Having a mother to follow will increase the chicks' physical activity. She's a moving heat pad, so the chicks don't need to run back to the heat source when they're cold. Mom will guide them through areas the chicks themselves would be hesitant to walk in, and show them what behaviors to perform, such as dust bathing.
All in all, there are quite a few things we as the incubated chicks' handlers just can't help them with. However, as their substitute teacher it's our job to try and shape the young ones to be the best version of themselves.
The sensible brooder
I'm an uncreative furnisher, which is the reason I did a deep dive (or fell head first) into the area of early enrichment to begin with. Food, water, maybe a thing for them to sit on in the cardboard box with no windows. Yawn! How boring is that for the chick?
Now I'm going to furnish a brooder to entice every one of the chicks' senses, based on what the studies conducted have found. (Literally speaking I'm just putting things on a random floor.) I'm deliberately avoiding bedding, food and water and concentrating only on enrichment.
Visual - eyes
Sight is the number one sense for chickens. This is how they recognize both where they are, and who they're with. New, random objects peak their curiosity and reduces fear. They have excellent color vision, so using brightly colored objects are good. Balls have the benefit of moving, since chicks focus on movement.
Auditory - ears
Sound can be both positive and negative for chicks as high noise, especially mechanical, causes stress. As mentioned earlier, chicks react with happiness to maternal clucking, so talking and "clucking" to them can have the same effect. It's been showed that classical music played to chicks reduces stress. It has to be the right kind of music though, they like rhythmic and harmonic sounds. Talking also serves the purpose of letting them know you're there. They can differentiate human voices, so hearing your voice when you enter the room, ensures them that nothing dangerous is going to happen.
Olfactory and gestation – nose and tongue
In nature chickens eat many different things, so they have a good sense of both smell and taste. Giving chicks tiny treats will help them develop their senses. It's a good idea to peck towards the food items to imitate mom's efforts to teach her offspring the difference between food and not food. Treats should be given in moderation and they must have access to grit. The first weeks, a bit of boiled egg, some oatmeal or a few tiny pieces of apple are enough to stimulate their taste buds.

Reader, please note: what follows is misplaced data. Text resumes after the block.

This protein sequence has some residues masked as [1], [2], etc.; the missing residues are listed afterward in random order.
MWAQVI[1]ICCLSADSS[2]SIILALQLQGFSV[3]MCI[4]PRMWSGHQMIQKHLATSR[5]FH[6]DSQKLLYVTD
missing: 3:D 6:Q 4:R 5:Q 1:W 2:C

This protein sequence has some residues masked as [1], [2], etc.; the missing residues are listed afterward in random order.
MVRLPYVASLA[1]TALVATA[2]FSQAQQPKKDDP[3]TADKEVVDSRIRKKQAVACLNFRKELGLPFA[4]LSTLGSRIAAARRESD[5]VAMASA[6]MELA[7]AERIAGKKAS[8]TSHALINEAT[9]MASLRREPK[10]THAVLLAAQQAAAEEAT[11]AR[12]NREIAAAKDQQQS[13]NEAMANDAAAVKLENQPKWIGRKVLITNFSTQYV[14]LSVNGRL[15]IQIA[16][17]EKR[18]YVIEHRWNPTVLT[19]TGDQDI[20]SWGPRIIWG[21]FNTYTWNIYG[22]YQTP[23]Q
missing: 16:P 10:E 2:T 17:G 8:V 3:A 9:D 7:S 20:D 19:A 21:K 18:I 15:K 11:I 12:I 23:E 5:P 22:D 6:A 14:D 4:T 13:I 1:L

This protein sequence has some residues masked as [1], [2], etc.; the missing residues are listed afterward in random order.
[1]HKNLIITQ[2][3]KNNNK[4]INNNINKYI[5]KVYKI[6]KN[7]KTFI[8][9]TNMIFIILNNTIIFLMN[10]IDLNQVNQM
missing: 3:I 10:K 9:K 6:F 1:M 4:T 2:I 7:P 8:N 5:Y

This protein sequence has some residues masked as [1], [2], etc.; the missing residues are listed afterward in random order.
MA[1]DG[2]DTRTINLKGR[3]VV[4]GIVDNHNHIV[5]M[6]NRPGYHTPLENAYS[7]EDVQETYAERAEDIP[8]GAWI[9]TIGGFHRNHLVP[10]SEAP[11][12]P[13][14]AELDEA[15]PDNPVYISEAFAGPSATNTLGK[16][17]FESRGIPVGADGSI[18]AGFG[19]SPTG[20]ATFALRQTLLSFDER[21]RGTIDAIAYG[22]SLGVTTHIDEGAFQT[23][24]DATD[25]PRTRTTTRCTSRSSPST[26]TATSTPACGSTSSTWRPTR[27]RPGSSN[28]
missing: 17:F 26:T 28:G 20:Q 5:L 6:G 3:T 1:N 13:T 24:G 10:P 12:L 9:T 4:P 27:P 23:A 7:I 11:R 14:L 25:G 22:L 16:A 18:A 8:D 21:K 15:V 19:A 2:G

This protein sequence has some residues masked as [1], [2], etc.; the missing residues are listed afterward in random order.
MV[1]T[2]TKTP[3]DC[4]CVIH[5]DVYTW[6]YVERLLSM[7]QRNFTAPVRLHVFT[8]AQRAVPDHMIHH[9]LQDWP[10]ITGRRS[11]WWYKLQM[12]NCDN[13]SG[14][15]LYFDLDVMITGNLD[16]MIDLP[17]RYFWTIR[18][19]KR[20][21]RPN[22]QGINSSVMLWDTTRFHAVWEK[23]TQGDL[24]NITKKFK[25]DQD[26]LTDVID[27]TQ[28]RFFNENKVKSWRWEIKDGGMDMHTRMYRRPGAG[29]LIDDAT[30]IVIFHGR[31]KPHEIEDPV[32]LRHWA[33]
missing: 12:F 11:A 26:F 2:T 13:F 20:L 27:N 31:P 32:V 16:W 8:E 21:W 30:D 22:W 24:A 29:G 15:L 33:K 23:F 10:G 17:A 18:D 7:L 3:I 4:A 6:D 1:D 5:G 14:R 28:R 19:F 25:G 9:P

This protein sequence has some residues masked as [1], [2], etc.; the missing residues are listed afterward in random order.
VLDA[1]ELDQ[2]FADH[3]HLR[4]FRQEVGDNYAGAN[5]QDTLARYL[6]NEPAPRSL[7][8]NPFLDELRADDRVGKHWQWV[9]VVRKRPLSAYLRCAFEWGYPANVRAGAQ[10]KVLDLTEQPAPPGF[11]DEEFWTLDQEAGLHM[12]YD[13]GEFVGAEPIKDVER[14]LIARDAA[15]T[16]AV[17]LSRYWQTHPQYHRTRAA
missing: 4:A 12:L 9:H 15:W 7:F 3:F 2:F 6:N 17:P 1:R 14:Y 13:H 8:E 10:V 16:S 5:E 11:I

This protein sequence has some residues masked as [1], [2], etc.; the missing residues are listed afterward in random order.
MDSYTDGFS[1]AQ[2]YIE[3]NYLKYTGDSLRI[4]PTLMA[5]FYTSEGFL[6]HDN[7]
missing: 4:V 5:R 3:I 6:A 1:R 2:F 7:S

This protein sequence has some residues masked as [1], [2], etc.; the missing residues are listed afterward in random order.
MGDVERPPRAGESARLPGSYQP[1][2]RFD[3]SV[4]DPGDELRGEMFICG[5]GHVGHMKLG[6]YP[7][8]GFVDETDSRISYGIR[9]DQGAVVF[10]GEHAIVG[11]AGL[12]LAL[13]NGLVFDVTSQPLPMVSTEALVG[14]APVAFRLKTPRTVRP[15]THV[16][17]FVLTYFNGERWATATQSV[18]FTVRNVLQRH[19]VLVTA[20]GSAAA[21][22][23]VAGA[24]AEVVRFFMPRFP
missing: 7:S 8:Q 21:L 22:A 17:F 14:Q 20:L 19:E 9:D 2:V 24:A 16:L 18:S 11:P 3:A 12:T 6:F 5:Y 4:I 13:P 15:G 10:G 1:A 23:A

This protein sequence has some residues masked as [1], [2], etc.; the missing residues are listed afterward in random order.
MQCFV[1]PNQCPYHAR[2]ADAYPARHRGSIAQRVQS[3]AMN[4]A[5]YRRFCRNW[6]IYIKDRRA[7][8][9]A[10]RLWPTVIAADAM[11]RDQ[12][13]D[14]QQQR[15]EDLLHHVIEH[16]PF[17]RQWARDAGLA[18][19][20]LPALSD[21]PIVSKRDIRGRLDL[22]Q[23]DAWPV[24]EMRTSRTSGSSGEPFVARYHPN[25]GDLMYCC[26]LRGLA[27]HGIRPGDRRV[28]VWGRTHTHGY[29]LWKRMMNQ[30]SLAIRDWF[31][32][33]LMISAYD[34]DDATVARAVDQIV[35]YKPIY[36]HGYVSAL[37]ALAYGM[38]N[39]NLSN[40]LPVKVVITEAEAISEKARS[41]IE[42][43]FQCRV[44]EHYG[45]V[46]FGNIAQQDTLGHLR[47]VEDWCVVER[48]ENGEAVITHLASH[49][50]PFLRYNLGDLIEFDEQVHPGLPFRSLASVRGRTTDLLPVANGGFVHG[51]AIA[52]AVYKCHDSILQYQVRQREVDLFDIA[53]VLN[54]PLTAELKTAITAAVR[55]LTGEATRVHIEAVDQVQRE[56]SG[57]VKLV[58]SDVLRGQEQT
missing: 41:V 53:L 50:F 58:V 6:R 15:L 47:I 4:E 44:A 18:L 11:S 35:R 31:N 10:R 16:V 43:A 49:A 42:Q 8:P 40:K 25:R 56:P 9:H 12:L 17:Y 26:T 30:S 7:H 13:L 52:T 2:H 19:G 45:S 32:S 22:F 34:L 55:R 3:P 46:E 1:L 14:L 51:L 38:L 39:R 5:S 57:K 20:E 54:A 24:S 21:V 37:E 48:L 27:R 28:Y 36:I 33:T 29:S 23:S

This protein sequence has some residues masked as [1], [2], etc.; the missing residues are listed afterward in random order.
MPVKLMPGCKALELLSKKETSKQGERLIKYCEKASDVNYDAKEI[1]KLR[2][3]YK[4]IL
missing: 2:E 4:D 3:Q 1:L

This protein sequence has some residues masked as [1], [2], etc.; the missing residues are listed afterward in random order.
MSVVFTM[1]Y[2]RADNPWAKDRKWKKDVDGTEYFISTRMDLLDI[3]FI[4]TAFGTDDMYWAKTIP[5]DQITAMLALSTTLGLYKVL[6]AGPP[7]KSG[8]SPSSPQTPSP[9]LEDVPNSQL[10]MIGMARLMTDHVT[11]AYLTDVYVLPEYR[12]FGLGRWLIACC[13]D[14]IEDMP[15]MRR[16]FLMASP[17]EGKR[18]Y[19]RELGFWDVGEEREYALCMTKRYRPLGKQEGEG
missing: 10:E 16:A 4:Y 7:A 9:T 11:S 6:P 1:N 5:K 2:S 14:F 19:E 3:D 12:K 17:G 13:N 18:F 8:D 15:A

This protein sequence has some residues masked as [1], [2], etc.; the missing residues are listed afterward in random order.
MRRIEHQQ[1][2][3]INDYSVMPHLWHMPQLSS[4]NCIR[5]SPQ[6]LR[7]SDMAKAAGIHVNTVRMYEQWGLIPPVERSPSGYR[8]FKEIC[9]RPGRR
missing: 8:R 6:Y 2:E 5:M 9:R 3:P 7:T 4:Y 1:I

Tactile – skin, beak and feet
Chicks like to cuddle, they feel safe when they're bunched together in a warm corner with lots of other chicks. A mother hen cave with a heating pad or a heating plate simulates their natural heat source better than a lamp in an open space. The beak is particularly sensitive to touch, so pecking on something is a good way to stimulate their tactile sense, like a hanging string. Their feet should also get used to walking on different surfaces, such as soft bedding, wood, stone and grass.
Movement – muscles and balance
Chicks need to use their bodies in a 3 dimensional environment to build muscles and learn to balance. Roosts, ladders, boxes and other things to climb and stand on and they'll be able to utilize their entire body. Chicks with a brooder that's not just four walls will find it easier to navigate later in life. Boxes and walls also create a "safe space" to go behind for the chicks that are less social than others. Like us people, not all chicks are social butterflies, and some prefer a bit of alone time. Personality develops early, and it's good to let them express themselves as they want.
I introduced items into my coop that houses chicks and ducklings of several ages. They reacted immediately to the brightly colored objects (balls, strings) by flocking around and investigating. Here's some ducklings investigating a bouquet of greens.
After the objects had been deemed safe, the chicks lost interest in them. When I rolled the ball the day after, they hardly reacted to it. Introducing random objects to ease fear works, but they need to be replaced often to keep stimulating their senses.
The coop already have roosts and stuff to climb on, and the new playground was used after a few hours. The bigger the chicks, the more they like to roost and climb, but they prefer to stay half a meter off the ground max. The smallest ones prefer using the heating plate as a resting place. All of them like to hide behind the spruce tree and prefer dust bathing in the litter behind it over dust bathing in the open sand box.
The necessity of a physically complex environment is repeated in many of the studies as a way to reach the chicken's full cognitive potential. This comes with practice. For each wall, hinder, roost and ladder the chick tackles, it has to use its brain and learn. In my opinion this is where most brooders can improve, by adding items not only on the ground, but in height to literally create another level of difficulty.
All in all, furnishing brooders and adding enrichment makes for happy and smart chicks. And it's fun for the owner too, go out and build a playhouse (preferably a better one than mine) and find some old balls and toys (clean them first...). Let the creativity flow into the brooder!
A review of environmental enrichment for laying hens during rearing in relation to their behavioral and physiological development
Influences of Maternal Care on Chicken Welfare
Sophisticated Fowl: The Complex Behaviour and Cognitive Skills of Chickens and Red Junglefowl
Selection method and early-life history affect behavioural development, feather pecking and cannibalism in layer hens (abstract only)
Early experience affects adult personality in the red junglefowl: A role for cognitive stimulation? (Abstract only)